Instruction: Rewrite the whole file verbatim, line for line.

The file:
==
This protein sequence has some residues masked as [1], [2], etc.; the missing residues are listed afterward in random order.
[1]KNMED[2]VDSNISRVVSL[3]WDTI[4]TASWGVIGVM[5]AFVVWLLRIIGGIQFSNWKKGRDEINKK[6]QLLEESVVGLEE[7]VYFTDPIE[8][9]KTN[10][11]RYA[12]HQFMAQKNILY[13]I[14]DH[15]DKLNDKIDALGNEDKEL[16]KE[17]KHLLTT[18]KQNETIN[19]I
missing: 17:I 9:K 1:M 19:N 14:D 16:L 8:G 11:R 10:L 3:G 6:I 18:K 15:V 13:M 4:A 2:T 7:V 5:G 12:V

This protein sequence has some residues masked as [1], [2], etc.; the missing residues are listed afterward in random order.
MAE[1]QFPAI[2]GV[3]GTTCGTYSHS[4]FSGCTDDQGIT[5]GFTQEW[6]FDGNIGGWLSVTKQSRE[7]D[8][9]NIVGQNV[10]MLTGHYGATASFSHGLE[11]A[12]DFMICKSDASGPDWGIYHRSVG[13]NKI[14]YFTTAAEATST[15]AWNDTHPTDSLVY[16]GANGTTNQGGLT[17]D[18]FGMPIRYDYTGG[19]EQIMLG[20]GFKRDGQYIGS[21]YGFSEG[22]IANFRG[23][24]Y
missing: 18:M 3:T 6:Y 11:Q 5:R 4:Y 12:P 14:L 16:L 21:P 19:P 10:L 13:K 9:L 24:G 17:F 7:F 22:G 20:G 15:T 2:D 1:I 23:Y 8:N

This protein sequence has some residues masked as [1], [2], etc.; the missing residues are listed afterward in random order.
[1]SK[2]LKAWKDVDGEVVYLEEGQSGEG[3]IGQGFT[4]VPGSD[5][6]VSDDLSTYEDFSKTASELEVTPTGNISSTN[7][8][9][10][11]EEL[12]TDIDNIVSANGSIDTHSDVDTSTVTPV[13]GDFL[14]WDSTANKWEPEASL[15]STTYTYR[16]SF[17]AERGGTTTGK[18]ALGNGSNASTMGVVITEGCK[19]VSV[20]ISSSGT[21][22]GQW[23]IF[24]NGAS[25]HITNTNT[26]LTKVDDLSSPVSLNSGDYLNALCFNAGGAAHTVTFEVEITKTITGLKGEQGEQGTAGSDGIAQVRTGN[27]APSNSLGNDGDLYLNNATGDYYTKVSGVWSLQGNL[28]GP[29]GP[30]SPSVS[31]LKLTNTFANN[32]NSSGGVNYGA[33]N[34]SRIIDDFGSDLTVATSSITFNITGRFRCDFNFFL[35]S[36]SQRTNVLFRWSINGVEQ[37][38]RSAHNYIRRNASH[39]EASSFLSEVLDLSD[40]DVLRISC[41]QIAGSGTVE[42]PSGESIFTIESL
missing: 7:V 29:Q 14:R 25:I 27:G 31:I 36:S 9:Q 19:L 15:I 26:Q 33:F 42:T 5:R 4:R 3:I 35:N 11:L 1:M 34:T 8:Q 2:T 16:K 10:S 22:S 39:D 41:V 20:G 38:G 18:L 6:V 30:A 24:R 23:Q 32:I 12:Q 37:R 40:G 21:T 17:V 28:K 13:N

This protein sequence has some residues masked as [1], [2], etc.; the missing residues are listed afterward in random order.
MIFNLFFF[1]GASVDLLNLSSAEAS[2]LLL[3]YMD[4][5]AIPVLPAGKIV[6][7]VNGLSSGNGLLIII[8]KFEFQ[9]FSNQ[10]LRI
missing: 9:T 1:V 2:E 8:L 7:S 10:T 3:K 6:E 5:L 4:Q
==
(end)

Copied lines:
This protein sequence has some residues masked as [1], [2], etc.; the missing residues are listed afterward in random order.
[1]KNMED[2]VDSNISRVVSL[3]WDTI[4]TASWGVIGVM[5]AFVVWLLRIIGGIQFSNWKKGRDEINKK[6]QLLEESVVGLEE[7]VYFTDPIE[8][9]KTN[10][11]RYA[12]HQFMAQKNILY[13]I[14]DH[15]DKLNDKIDALGNEDKEL[16]KE[17]KHLLTT[18]KQNETIN[19]I
missing: 17:I 9:K 1:M 19:N 14:D 16:L 8:G 11:R 10:L 3:G 6:I 18:K 15:V 13:M 4:A 2:T 7:V 5:G 12:V

This protein sequence has some residues masked as [1], [2], etc.; the missing residues are listed afterward in random order.
MAE[1]QFPAI[2]GV[3]GTTCGTYSHS[4]FSGCTDDQGIT[5]GFTQEW[6]FDGNIGGWLSVTKQSRE[7]D[8][9]NIVGQNV[10]MLTGHYGATASFSHGLE[11]A[12]DFMICKSDASGPDWGIYHRSVG[13]NKI[14]YFTTAAEATST[15]AWNDTHPTDSLVY[16]GANGTTNQGGLT[17]D[18]FGMPIRYDYTGG[19]EQIMLG[20]GFKRDGQYIGS[21]YGFSEG[22]IANFRG[23][24]Y
missing: 18:M 3:T 6:Y 11:Q 5:R 4:Y 12:P 14:L 16:L 21:P 19:P 10:L 13:K 9:L 24:G 17:F 7:F 22:G 20:G 15:T 2:D 1:I 23:Y 8:N

This protein sequence has some residues masked as [1], [2], etc.; the missing residues are listed afterward in random order.
[1]SK[2]LKAWKDVDGEVVYLEEGQSGEG[3]IGQGFT[4]VPGSD[5][6]VSDDLSTYEDFSKTASELEVTPTGNISSTN[7][8][9][10][11]EEL[12]TDIDNIVSANGSIDTHSDVDTSTVTPV[13]GDFL[14]WDSTANKWEPEASL[15]STTYTYR[16]SF[17]AERGGTTTGK[18]ALGNGSNASTMGVVITEGCK[19]VSV[20]ISSSGT[21][22]GQW[23]IF[24]NGAS[25]HITNTNT[26]LTKVDDLSSPVSLNSGDYLNALCFNAGGAAHTVTFEVEITKTITGLKGEQGEQGTAGSDGIAQVRTGN[27]APSNSLGNDGDLYLNNATGDYYTKVSGVWSLQGNL[28]GP[29]GP[30]SPSVS[31]LKLTNTFANN[32]NSSGGVNYGA[33]N[34]SRIIDDFGSDLTVATSSITFNITGRFRCDFNFFL[35]S[36]SQRTNVLFRWSINGVEQ[37][38]RSAHNYIRRNASH[39]EASSFLSEVLDLSD[40]DVLRISC[41]QIAGSGTVE[42]PSGESIFTIESL
missing: 7:V 29:Q 14:R 25:I 27:G 31:I 36:S 9:Q 19:L 15:I 26:Q 33:F 42:T 5:R 4:R 3:I 35:N 11:L 1:M 34:T 8:Q 2:T 16:K 10:S 22:S 39:D 41:V 20:G 38:G 18:L 6:V 30:A 24:R 23:Q 32:I 12:Q 37:R 40:G 21:T 17:V 28:K 13:N

This protein sequence has some residues masked as [1], [2], etc.; the missing residues are listed afterward in random order.
MIFNLFFF[1]GASVDLLNLSSAEAS[2]LLL[3]YMD[4][5]AIPVLPAGKIV[6][7]VNGLSSGNGLLIII[8]KFEFQ[9]FSNQ[10]LRI
missing: 9:T 1:V 2:E 8:L 7:S 10:T 3:K 6:E 5:L 4:Q